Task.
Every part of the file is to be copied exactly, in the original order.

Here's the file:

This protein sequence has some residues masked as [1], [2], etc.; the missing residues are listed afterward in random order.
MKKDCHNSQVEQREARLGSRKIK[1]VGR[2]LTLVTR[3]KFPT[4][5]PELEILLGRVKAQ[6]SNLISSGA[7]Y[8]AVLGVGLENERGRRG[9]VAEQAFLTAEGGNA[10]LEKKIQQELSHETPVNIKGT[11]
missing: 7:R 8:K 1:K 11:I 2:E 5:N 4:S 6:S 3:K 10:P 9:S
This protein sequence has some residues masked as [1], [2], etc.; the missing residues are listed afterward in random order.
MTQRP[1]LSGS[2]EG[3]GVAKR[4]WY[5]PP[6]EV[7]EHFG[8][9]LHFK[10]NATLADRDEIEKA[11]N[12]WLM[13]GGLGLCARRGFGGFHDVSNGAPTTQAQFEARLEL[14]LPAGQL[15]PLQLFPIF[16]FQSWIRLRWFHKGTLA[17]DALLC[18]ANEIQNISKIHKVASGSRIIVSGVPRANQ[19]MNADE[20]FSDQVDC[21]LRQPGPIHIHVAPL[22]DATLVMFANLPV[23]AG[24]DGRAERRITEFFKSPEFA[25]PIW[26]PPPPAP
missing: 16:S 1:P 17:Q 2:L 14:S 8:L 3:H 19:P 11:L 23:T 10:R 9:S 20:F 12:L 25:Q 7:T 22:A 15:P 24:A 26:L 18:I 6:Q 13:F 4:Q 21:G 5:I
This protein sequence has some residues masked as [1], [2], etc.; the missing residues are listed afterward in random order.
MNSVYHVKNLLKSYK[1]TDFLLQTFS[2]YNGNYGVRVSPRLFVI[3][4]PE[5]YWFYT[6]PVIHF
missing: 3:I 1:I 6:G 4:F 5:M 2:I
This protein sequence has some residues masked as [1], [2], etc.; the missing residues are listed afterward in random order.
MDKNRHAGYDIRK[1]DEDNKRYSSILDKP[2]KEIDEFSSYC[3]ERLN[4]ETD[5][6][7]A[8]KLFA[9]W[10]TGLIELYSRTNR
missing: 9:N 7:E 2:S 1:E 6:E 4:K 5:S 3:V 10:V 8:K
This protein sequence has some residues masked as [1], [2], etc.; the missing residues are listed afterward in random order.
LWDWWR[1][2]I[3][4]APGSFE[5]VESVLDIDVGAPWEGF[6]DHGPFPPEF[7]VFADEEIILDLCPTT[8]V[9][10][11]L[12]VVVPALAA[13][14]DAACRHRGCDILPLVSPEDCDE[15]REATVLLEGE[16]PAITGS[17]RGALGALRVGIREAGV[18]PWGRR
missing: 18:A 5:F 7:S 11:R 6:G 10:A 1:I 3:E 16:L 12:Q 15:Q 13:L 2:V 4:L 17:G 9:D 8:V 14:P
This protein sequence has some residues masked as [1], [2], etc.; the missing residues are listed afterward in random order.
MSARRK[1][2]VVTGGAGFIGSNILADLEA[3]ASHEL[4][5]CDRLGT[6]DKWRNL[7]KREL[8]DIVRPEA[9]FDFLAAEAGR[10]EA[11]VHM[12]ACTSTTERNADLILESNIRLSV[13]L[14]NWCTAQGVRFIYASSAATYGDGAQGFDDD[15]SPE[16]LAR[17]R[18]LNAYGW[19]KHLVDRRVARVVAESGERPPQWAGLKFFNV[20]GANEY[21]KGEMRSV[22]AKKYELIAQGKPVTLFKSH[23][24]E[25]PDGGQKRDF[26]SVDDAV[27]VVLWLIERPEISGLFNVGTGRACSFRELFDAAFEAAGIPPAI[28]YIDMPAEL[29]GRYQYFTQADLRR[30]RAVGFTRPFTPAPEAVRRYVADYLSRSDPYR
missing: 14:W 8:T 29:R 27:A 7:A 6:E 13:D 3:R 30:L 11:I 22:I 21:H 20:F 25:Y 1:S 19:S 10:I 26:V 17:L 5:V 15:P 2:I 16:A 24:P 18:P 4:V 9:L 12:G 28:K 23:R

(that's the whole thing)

This protein sequence has some residues masked as [1], [2], etc.; the missing residues are listed afterward in random order.
MKKDCHNSQVEQREARLGSRKIK[1]VGR[2]LTLVTR[3]KFPT[4][5]PELEILLGRVKAQ[6]SNLISSGA[7]Y[8]AVLGVGLENERGRRG[9]VAEQAFLTAEGGNA[10]LEKKIQQELSHETPVNIKGT[11]
missing: 7:R 8:K 1:K 11:I 2:E 5:N 4:S 6:S 3:K 10:P 9:S
This protein sequence has some residues masked as [1], [2], etc.; the missing residues are listed afterward in random order.
MTQRP[1]LSGS[2]EG[3]GVAKR[4]WY[5]PP[6]EV[7]EHFG[8][9]LHFK[10]NATLADRDEIEKA[11]N[12]WLM[13]GGLGLCARRGFGGFHDVSNGAPTTQAQFEARLEL[14]LPAGQL[15]PLQLFPIF[16]FQSWIRLRWFHKGTLA[17]DALLC[18]ANEIQNISKIHKVASGSRIIVSGVPRANQ[19]MNADE[20]FSDQVDC[21]LRQPGPIHIHVAPL[22]DATLVMFANLPV[23]AG[24]DGRAERRITEFFKSPEFA[25]PIW[26]PPPPAP
missing: 16:S 1:P 17:Q 2:L 14:S 8:L 3:H 19:P 11:L 23:T 10:R 9:S 20:F 12:L 25:Q 7:T 22:A 15:P 24:A 26:L 18:I 6:Q 13:F 4:Q 21:G 5:I
This protein sequence has some residues masked as [1], [2], etc.; the missing residues are listed afterward in random order.
MNSVYHVKNLLKSYK[1]TDFLLQTFS[2]YNGNYGVRVSPRLFVI[3][4]PE[5]YWFYT[6]PVIHF
missing: 3:I 1:I 6:G 4:F 5:M 2:I
This protein sequence has some residues masked as [1], [2], etc.; the missing residues are listed afterward in random order.
MDKNRHAGYDIRK[1]DEDNKRYSSILDKP[2]KEIDEFSSYC[3]ERLN[4]ETD[5][6][7]A[8]KLFA[9]W[10]TGLIELYSRTNR
missing: 9:N 7:E 2:S 1:E 6:E 4:K 5:S 3:V 10:V 8:K
This protein sequence has some residues masked as [1], [2], etc.; the missing residues are listed afterward in random order.
LWDWWR[1][2]I[3][4]APGSFE[5]VESVLDIDVGAPWEGF[6]DHGPFPPEF[7]VFADEEIILDLCPTT[8]V[9][10][11]L[12]VVVPALAA[13][14]DAACRHRGCDILPLVSPEDCDE[15]REATVLLEGE[16]PAITGS[17]RGALGALRVGIREAGV[18]PWGRR
missing: 18:A 5:F 7:S 11:R 6:G 10:A 1:I 3:E 16:L 12:Q 15:Q 13:L 2:V 4:L 17:G 9:D 8:V 14:P
This protein sequence has some residues masked as [1], [2], etc.; the missing residues are listed afterward in random order.
MSARRK[1][2]VVTGGAGFIGSNILADLEA[3]ASHEL[4][5]CDRLGT[6]DKWRNL[7]KREL[8]DIVRPEA[9]FDFLAAEAGR[10]EA[11]VHM[12]ACTSTTERNADLILESNIRLSV[13]L[14]NWCTAQGVRFIYASSAATYGDGAQGFDDD[15]SPE[16]LAR[17]R[18]LNAYGW[19]KHLVDRRVARVVAESGERPPQWAGLKFFNV[20]GANEY[21]KGEMRSV[22]AKKYELIAQGKPVTLFKSH[23][24]E[25]PDGGQKRDF[26]SVDDAV[27]VVLWLIERPEISGLFNVGTGRACSFRELFDAAFEAAGIPPAI[28]YIDMPAEL[29]GRYQYFTQADLRR[30]RAVGFTRPFTPAPEAVRRYVADYLSRSDPYR
missing: 14:W 8:T 29:R 27:A 7:A 6:E 13:D 3:R 30:L 11:I 22:I 21:H 20:F 25:Y 1:S 19:S 10:I 26:V 17:L 5:V 15:P 2:I 16:A 24:P 18:P 4:V 9:L 12:G 28:K 23:R